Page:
the interwebz is pretty cool and there is so much fantastic content on it. in my day job, i am always amazed at how some people just think everything is free for their own use, even for corporate use – from YouTube videos to superstar music to fonts and images
there is a lot of free content out there but you need to be diligent about using it. Flickr has an advanced search that let’s you find Creative Commons licensed work, even work that can be adapted for commercial use!
there are also free fonts out there but be careful about their licenses. three years ago, NBC was looking at $2 million US dollars in damages for the improper use of one font!
if in doubt about an online asset, don’t use it!
yesterday i messed up with the attribution to some beautiful OARs out there, i’ll blame it on being a french canadian and that i don’t talk good – but ignorance is no excuse. i strive to be accurate and in things like that post, the images typically link back to their flickr pages where you can see who the owner of them is. that’s interesting in itself in regards to copyright – the pictures themselves are the copyright of the photographer and that photographer might need to obtain permission from the OAR creator to use them – especially if they were used in a commercial way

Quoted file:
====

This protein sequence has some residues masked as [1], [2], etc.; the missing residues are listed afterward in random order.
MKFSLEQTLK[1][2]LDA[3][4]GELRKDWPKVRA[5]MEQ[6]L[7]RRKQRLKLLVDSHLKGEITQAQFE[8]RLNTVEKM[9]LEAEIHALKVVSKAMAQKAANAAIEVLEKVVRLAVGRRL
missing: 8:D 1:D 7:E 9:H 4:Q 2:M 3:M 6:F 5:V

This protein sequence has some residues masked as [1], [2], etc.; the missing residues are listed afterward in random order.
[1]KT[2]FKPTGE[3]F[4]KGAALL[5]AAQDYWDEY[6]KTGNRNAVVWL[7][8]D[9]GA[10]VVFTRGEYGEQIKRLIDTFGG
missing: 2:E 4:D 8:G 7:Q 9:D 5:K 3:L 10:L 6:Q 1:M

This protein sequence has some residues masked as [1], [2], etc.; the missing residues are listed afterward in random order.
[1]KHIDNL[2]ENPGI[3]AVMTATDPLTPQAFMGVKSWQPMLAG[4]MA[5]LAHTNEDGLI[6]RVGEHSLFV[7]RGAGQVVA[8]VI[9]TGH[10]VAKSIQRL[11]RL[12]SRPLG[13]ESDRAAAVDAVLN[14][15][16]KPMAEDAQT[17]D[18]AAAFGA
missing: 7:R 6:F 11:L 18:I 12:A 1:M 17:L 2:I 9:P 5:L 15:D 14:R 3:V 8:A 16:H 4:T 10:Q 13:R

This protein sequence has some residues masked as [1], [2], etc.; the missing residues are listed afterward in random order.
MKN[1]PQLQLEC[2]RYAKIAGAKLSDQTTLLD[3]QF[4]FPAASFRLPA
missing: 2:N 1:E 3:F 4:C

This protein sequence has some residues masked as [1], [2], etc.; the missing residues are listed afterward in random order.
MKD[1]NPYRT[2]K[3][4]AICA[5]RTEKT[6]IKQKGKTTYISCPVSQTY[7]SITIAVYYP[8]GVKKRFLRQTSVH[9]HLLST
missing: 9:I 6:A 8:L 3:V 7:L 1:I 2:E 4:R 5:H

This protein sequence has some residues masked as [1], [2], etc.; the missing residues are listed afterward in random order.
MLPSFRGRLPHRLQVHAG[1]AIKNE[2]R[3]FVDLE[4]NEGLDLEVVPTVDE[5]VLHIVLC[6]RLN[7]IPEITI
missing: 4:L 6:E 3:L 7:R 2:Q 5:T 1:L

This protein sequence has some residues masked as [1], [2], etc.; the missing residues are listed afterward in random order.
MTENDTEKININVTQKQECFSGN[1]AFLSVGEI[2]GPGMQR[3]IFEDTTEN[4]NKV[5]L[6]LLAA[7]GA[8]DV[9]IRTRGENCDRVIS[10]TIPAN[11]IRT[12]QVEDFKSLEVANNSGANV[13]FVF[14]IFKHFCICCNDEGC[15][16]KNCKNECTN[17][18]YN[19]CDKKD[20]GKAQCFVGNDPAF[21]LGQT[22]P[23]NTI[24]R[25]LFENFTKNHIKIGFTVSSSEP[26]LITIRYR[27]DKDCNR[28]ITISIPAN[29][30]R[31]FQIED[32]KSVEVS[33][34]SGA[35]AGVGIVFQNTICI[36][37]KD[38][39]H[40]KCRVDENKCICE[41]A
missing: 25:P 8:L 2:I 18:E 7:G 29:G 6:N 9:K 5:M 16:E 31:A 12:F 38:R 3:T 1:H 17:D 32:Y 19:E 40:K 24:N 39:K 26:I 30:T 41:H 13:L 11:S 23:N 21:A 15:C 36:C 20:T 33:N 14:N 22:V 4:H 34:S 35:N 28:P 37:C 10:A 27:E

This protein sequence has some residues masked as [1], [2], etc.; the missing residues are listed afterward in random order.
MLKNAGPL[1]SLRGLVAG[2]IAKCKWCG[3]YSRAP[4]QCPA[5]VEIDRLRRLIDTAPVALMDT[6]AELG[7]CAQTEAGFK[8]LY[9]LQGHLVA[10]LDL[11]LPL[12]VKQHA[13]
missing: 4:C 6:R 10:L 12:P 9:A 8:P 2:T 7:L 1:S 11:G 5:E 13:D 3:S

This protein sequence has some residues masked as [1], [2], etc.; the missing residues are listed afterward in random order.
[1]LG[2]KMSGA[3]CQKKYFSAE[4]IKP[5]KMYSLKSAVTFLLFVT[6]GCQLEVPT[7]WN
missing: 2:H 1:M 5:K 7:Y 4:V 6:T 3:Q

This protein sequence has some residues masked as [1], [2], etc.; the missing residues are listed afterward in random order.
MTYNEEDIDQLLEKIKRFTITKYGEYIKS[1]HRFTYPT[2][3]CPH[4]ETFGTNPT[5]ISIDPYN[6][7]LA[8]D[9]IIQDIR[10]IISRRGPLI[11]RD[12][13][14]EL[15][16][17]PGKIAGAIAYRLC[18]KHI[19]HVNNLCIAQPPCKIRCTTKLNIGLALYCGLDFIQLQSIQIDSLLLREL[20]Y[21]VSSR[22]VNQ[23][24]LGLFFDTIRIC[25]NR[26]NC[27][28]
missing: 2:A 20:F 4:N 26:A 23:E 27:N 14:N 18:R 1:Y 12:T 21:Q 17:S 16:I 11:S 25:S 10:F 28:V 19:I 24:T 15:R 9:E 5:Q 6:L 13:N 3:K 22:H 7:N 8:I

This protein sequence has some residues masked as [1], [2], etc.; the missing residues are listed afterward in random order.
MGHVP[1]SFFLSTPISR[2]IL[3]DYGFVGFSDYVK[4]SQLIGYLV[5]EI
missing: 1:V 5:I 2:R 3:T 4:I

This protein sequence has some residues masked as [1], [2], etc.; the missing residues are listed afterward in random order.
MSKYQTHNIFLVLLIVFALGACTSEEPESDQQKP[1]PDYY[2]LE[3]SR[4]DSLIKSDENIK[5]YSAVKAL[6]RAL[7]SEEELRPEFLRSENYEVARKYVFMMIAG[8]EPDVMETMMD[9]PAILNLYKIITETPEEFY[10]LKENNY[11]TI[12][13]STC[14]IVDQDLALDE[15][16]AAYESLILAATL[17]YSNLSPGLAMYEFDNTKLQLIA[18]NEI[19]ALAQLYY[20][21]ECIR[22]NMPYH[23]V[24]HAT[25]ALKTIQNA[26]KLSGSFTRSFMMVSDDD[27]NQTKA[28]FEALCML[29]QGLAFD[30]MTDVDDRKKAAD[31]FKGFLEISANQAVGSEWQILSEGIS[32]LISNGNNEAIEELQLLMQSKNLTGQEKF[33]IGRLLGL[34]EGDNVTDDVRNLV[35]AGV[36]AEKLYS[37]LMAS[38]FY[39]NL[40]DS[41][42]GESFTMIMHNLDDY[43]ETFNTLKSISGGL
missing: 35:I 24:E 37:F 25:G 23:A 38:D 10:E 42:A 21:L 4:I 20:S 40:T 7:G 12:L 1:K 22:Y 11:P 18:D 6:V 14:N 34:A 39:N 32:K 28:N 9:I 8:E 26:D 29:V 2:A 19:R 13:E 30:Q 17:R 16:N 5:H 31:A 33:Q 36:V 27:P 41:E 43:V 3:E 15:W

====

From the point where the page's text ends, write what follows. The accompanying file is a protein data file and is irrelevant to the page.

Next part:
commercial use of OpenSim Flickr snapshots?
yes! it would be easy to create a series of beautiful e-books of fantastic OpenSim builds and sell them for like $4.99 each. you could go to Amazon’s CreateSpace and setup a self-publishing account, buy a 10 pack of ISBN numbers (about $300, maybe less from them), and then sell your books! they’d be listed on Amazon.com and Barnes & Noble and you’d probably break even or even make money (heck, toss in some public domain text from Shakespeare or some other greats). you could go a step farther and use your CreateSpace account to create real coffee table books and sell them for $29.95 or whatever. in both of those cases, you would need to have permission from those photographers
when we share stuff – our OpenSim stuff – take an extra moment to state how it can be used. you can do it in a blanket manner like this blog (see the footer or this post) and like Linda Kellie does OR do it on a per item basis
creating a license is very easy, just a few clicks with the Creative Commons choose a license wizard and you are official!